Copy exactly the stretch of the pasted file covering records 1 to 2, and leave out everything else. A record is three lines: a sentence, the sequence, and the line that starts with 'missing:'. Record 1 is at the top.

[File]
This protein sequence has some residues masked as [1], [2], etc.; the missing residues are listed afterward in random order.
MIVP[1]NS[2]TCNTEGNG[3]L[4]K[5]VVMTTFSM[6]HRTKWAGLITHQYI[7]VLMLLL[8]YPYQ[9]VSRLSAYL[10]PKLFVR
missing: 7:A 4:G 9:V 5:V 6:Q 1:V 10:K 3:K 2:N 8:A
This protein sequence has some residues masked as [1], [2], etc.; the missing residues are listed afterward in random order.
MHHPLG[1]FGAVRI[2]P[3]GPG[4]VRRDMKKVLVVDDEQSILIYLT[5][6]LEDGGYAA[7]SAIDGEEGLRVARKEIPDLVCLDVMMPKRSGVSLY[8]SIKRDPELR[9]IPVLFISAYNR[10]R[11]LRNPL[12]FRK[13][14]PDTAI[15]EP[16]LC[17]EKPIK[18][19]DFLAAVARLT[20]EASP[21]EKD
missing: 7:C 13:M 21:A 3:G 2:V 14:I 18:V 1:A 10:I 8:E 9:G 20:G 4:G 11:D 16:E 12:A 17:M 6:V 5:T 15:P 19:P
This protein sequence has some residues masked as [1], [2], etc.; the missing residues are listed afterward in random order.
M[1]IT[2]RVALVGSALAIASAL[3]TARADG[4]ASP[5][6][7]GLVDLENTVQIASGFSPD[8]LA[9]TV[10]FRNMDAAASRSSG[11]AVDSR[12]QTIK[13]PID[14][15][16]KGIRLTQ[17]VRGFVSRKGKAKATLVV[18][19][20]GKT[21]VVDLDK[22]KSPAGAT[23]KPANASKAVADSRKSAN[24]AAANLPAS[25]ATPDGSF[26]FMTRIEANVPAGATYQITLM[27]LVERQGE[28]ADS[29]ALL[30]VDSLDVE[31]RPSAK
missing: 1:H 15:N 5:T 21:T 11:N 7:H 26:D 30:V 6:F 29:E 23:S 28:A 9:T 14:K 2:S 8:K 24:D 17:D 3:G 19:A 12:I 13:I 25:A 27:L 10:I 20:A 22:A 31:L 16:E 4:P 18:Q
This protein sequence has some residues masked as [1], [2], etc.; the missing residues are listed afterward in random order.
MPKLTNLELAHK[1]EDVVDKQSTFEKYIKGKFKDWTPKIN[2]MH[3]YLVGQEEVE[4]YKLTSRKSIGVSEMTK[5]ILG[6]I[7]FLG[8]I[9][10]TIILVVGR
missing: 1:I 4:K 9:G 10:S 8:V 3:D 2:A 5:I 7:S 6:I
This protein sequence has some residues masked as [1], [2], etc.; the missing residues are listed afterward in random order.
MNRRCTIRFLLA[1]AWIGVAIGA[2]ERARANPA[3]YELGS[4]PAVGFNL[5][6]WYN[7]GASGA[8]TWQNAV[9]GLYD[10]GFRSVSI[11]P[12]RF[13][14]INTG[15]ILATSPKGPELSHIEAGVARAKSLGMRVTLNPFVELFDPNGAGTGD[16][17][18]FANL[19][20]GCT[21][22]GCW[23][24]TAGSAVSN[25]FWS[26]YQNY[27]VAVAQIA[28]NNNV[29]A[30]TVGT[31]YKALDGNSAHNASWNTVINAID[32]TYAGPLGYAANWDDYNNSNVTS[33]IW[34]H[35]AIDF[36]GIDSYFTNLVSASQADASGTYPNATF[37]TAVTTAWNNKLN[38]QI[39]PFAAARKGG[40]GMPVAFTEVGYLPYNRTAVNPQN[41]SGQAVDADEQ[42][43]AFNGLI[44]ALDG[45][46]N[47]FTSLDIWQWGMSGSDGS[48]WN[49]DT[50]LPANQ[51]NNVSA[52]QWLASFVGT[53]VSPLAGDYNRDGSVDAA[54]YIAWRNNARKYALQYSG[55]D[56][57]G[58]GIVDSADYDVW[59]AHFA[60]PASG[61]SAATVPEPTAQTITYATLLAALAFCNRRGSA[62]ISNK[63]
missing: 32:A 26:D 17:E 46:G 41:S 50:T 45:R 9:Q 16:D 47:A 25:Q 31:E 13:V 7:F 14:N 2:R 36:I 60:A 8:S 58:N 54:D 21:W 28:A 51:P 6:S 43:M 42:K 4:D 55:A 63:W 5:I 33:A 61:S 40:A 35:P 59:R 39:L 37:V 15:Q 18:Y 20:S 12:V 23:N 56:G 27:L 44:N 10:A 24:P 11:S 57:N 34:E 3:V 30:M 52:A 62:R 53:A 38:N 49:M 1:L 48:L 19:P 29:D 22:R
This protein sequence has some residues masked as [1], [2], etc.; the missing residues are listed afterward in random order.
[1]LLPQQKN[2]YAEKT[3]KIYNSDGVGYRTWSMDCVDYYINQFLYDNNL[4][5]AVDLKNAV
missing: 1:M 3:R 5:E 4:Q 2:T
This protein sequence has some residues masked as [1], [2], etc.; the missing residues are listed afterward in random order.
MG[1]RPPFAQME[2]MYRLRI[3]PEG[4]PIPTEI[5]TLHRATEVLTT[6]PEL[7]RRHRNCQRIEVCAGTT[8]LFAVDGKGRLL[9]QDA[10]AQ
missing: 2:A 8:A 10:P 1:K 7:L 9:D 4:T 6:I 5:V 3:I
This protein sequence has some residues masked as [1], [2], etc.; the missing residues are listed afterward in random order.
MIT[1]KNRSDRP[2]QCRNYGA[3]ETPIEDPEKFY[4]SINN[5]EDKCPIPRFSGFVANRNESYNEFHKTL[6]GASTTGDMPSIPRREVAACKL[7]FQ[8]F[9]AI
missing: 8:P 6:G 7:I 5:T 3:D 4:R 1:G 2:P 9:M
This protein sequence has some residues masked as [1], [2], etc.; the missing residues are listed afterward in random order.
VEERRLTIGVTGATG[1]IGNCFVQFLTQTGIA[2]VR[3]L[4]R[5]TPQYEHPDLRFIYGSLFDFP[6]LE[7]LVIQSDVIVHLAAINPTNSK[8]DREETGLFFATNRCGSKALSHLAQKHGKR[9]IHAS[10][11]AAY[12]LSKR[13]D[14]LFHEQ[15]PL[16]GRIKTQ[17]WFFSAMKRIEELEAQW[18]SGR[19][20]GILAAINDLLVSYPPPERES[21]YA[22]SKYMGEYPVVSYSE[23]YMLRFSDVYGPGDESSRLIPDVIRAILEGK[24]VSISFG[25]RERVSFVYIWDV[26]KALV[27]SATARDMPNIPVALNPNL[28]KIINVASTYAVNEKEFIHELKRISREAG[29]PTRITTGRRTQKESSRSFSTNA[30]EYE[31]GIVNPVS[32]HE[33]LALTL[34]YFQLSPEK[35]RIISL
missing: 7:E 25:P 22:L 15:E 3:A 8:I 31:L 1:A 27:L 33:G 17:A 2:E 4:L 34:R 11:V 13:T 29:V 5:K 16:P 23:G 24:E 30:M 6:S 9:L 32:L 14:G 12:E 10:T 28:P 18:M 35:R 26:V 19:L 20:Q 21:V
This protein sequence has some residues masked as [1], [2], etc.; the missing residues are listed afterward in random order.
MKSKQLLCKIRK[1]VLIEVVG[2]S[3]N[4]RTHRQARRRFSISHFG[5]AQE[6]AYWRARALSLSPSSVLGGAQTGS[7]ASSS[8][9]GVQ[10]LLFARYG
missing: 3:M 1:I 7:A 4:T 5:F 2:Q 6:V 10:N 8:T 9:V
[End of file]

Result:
This protein sequence has some residues masked as [1], [2], etc.; the missing residues are listed afterward in random order.
MIVP[1]NS[2]TCNTEGNG[3]L[4]K[5]VVMTTFSM[6]HRTKWAGLITHQYI[7]VLMLLL[8]YPYQ[9]VSRLSAYL[10]PKLFVR
missing: 7:A 4:G 9:V 5:V 6:Q 1:V 10:K 3:K 2:N 8:A
This protein sequence has some residues masked as [1], [2], etc.; the missing residues are listed afterward in random order.
MHHPLG[1]FGAVRI[2]P[3]GPG[4]VRRDMKKVLVVDDEQSILIYLT[5][6]LEDGGYAA[7]SAIDGEEGLRVARKEIPDLVCLDVMMPKRSGVSLY[8]SIKRDPELR[9]IPVLFISAYNR[10]R[11]LRNPL[12]FRK[13][14]PDTAI[15]EP[16]LC[17]EKPIK[18][19]DFLAAVARLT[20]EASP[21]EKD
missing: 7:C 13:M 21:A 3:G 2:V 14:I 18:V 1:A 10:I 8:E 9:G 20:G 4:G 11:D 16:E 12:A 17:M 6:V 5:T 15:P 19:P